“VR therapy provides the opportunity for mental health professionals to not only reproduce real-life scenarios but also to adapt and control these environments to suit the individual needs of their clients. This technology allows mental health professionals to evaluate and identify their client’s fears and anxieties within the safety of a consultation room. VR is a tool that effectively facilitates the application of psychological evaluation and intervention protocols.”
I am trained to conduct Virtual Reality therapy and there are less than a handful of psychologists in South Africa that are offering this type of therapy. I have the necessary equipment and programme access required through Psious. This includes the Pico G2 VR headset (3K LCD screen) and a physiological sensor. The sensor fits onto the client’s fingers and it measures electrodermal activity and skin responses. This is used to monitor and measure a client’s fear response and anxiety levels in order to actively change and adjust VR environments to enable VR exposure and therapeutic progress. Throughout the VR therapy process I will have access to your VR environment and be able to decrease or increase variables/factors in the environment. For example, if you have a fear of heights- we can increase or decrease the height in your VR experience, or if you have a fear of spiders- we can increase or decrease the spider’s proximity to you, the size of the spider and the number of spiders in your VR experience. I can provide you with a graph detailing your responses throughout the sessions and with the environmental variable changes pin pointed.
The beauty of the VR therapy modality is that clients can observe their surroundings as if in real-life settings and this enables more effective change as we tackle the symptoms or fears virtually and, in this way, create a systematic desensitisation exposure experience.
This treatment platform allows for personalised treatments and I can control the stimuli that impacts your symptoms, disorders and phobias. Thus, I can adjust each VR environment to suit each client’s specific needs. I as your therapist and you as the client have control over the experience at all times. Very useful clinical stimuli can be gathered from these sessions by motoring the client’s verbal feedback, as well as their physical experience as shown via the physiological sensors. This information can then be combined with traditional talk therapy for optimal results. All your session graphs will be saved to monitor your improvement and you can have these reports printed for your own records.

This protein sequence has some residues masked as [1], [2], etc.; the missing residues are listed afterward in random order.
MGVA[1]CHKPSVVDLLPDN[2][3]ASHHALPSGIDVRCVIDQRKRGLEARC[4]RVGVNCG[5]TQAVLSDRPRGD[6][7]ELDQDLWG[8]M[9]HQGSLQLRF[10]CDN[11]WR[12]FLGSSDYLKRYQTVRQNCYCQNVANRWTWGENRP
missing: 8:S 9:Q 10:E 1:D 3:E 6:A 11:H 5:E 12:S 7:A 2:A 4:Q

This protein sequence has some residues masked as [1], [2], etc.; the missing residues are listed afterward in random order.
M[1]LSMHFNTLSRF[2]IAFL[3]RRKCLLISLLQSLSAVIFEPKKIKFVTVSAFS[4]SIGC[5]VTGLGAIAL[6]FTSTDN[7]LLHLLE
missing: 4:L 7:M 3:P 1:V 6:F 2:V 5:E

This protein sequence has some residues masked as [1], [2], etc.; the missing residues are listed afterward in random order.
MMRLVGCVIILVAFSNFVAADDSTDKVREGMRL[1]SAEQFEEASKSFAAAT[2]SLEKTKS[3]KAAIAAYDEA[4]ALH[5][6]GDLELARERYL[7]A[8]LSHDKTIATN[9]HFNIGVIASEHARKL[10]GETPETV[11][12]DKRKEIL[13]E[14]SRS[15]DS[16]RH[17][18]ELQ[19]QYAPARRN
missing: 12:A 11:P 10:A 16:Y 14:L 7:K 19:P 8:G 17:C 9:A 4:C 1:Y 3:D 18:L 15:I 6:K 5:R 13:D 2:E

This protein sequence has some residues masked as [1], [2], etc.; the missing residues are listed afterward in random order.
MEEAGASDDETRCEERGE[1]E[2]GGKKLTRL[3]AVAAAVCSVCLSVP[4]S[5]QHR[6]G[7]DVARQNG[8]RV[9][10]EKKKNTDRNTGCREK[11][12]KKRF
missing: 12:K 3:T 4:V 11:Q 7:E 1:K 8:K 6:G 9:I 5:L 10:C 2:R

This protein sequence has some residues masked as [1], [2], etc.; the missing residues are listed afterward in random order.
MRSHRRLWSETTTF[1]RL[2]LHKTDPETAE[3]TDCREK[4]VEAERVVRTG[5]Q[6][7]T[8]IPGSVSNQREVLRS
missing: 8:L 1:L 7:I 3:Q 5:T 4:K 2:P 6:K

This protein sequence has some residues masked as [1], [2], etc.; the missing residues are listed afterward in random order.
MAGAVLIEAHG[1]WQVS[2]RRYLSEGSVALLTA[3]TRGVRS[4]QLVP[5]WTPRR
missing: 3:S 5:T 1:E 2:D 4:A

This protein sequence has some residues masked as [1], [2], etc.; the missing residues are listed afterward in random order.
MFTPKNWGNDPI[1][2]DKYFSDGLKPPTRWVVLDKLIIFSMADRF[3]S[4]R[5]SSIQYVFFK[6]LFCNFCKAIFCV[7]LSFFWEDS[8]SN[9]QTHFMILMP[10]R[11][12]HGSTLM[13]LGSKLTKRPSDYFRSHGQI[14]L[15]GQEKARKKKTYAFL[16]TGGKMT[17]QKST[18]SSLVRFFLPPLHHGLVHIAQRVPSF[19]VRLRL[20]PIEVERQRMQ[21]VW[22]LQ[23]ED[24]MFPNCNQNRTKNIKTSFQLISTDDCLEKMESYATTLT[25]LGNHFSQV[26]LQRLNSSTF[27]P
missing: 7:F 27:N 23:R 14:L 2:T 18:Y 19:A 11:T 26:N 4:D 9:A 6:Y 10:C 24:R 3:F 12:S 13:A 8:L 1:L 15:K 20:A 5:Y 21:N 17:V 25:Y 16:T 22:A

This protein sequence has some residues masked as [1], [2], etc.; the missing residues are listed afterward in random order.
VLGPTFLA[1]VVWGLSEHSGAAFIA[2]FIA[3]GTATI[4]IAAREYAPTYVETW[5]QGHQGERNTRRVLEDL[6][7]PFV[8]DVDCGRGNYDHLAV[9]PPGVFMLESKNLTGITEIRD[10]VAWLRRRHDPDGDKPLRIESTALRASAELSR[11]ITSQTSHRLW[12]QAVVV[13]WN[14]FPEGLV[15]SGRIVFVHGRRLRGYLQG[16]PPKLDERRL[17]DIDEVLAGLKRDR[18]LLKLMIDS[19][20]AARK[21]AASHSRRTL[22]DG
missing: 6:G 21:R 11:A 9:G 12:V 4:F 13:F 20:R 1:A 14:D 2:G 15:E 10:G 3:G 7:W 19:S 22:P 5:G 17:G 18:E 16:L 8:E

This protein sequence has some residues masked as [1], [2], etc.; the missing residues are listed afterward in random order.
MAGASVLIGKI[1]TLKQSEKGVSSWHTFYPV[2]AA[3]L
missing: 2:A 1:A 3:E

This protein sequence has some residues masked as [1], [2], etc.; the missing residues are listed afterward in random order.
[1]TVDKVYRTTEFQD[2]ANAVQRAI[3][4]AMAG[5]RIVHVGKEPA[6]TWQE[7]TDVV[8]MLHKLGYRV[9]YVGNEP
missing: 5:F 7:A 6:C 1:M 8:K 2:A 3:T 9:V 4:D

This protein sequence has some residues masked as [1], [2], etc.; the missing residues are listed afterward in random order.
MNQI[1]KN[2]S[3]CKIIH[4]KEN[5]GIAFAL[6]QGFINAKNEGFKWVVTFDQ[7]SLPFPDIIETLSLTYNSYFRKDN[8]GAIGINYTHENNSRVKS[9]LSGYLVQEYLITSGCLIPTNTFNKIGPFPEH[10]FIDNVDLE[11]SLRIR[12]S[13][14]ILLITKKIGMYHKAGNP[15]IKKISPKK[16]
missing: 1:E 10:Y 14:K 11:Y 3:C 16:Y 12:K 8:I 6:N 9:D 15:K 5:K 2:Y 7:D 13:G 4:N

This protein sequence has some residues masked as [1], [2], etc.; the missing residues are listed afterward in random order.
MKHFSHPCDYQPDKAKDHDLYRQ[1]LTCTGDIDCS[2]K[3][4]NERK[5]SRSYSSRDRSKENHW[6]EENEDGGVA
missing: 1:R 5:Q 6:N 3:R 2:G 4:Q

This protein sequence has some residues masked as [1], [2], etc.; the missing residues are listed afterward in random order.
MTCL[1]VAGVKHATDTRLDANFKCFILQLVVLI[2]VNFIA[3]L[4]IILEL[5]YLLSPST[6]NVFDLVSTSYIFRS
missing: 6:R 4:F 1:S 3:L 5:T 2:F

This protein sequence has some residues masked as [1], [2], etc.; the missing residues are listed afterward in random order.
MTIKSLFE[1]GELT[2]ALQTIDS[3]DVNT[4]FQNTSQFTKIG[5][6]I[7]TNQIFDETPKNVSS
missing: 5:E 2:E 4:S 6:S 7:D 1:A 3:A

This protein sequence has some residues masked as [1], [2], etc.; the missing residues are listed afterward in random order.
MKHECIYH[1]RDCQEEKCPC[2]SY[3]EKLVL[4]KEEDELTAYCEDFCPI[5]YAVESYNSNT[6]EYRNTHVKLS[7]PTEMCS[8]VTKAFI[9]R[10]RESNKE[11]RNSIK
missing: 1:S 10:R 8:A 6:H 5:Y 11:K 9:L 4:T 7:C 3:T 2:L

VR therapy is scientifically validated with over a decade worth of controlled studies that prove its efficacy. There are currently 70 VR environments to access. Some of these VR environments are specifically designed to be similar to real life and these have parameters and variables that can be altered by the therapist. Others are 360° environments based on real video footage and these are fixed without changeable variables, but are the most realistic.
Psychological disorders and symptoms that VR can assist with:
- Eating disorders
- Stress and trauma
- Acrophobia (fear of heights)
- Agoraphobia (fear of public places)
- Arachnophobia (fear of spiders)
- aerophobia (fear of flying)
- amaxophobia (fear of driving)
- nyctophobia (fear of the dark)
- zoophobia (fear of animals)
- Claustrophobia (fear of crowded spaces)
- Generalised anxiety
- Fear of medical procedures
- Public speaking
- Social anxiety
- Public speaking
- Test and exam anxiety
- Obsessive compulsive disorder
- Sleep-wake disorders
- Somatic disorders
- Pain management
- Sport performance
Virtual reality therapy cost
Due to the equipment and report required for a virtual reality therapy session- a VRT session would require a cash-in-hand co-payment of R100 above the regular medical aid or cash rate.